Family history is all the rage at the moment — finding out about one’s ancestors, digging back into one’s roots. Sofka Zinovieff has written the strange, and strangely moving, tale of her family’s unorthodox relationships. By turns comical, tragicomical and melodramatic, her book often reads much like fiction, and she recounts it like a novel.
The principal characters are: Gerald Berners, born in 1883; his lover, nicknamed the ‘Mad Boy’, Robert Heber-Percy, born in 1911; the author’s grandmother, Jennifer Fry, born in 1916; and the author herself, born in 1961. Zinovieff expertly interweaves their unlikely history from late Victorian England until the present day, leaving the reader on the last page with ‘a view up to the intriguing gateway of Faringdon House’. It is this house which is at the centre of their story.
Faringdon belonged to Gerald Berners, who became 14th Baron Berners in 1918, inheriting from an uncle both the title and substantial amounts of property and money. Berners turned Faringdon — then in Berkshire, now, owing to changes in county boundaries, in Oxfordshire — from an attractive but conventional enough stone-built Georgian building into an exotic dream. This was between the wars, during the last heyday of the grand English country house, a particularly romantic period before the second world war and its aftermath overturned a way of life which would be lost for ever.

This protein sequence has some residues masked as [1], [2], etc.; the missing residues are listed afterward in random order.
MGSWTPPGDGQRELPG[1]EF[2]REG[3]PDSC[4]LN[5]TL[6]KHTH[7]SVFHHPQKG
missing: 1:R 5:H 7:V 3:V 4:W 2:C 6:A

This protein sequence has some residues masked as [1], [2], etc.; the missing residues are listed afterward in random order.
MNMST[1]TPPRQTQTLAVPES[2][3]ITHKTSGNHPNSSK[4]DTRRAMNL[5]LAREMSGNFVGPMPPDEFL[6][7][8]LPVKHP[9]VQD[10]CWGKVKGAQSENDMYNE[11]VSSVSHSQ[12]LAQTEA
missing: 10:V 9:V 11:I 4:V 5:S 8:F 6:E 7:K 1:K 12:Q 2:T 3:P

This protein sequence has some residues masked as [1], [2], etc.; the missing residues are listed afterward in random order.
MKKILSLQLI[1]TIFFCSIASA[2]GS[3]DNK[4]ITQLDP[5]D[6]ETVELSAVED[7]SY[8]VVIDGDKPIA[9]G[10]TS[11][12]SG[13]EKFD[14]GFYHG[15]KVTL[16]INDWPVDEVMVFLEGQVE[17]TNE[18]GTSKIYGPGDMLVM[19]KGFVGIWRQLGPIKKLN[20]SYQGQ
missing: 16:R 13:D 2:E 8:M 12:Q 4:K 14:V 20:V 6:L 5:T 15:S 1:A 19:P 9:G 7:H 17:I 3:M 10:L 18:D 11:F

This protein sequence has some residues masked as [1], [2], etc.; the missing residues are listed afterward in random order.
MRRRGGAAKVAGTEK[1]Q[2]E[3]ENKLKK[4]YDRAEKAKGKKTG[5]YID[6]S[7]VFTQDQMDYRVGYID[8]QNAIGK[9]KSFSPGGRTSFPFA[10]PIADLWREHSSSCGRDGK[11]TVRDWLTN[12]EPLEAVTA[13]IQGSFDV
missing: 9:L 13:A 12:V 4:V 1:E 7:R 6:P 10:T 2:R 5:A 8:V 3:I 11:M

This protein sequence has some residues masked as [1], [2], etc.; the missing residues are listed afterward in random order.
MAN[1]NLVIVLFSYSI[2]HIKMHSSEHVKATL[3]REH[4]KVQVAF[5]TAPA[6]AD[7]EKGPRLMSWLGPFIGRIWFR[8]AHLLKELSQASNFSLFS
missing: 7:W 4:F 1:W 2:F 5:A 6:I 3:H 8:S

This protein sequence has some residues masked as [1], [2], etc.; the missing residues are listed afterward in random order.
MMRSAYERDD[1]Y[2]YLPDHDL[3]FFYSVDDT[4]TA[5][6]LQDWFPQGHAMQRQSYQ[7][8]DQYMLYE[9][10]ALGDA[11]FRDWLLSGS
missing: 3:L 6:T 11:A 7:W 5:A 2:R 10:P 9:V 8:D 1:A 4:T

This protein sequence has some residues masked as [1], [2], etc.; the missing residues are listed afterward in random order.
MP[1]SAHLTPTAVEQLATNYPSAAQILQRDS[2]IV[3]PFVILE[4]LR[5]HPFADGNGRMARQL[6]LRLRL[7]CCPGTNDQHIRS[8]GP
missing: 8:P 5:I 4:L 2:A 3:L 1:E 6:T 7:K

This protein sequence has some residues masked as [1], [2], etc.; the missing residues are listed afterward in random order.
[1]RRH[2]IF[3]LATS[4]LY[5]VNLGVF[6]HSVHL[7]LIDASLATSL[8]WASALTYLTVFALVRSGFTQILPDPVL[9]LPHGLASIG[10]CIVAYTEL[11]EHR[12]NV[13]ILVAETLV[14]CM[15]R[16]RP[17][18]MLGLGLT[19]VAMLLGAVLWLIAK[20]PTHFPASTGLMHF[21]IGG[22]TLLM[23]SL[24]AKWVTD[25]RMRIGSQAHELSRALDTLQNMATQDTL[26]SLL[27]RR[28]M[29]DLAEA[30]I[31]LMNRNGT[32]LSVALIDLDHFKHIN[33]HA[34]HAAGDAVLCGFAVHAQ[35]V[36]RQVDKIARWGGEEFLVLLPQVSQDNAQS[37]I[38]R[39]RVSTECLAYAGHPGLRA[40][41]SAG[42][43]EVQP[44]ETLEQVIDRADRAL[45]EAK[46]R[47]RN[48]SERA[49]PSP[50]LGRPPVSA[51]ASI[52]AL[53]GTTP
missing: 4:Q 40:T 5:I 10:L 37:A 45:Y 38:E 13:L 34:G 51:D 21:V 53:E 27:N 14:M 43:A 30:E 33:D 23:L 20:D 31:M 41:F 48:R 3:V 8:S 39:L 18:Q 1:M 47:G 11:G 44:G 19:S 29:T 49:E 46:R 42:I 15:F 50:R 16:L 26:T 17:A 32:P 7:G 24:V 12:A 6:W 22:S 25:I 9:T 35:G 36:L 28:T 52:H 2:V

Similar country houses flourishing in these brief decades were Port Lympne, Kent, created by another aesthete, Sir Philip Sassoon, and Plas Newydd, on the Isle of Anglesey, recreated by the Marquess and Marchioness of Anglesey. Compared with the latter, Faringdon was not grand — it had only five main bedrooms — nor historic, in the sense of a Chatsworth or a Hatfield, but it was at the centre of a prosperous estate, in its own parkland; and plentifully staffed, it was run on luxurious lines. The interiors were idiosyncratically furnished by Berners, but it was perhaps most noted for the birds flying outside which he dyed:
The effect was stunning: turquoise, emerald, ruby and sapphire fantailed pigeons — like a bizarre daydream of gems thrown into the air. It was just the sort of alchemy that pleased Gerald: aesthetically surprising; a challenge to the humdrum; a sophisticated tease to the English, the conventional and the rural.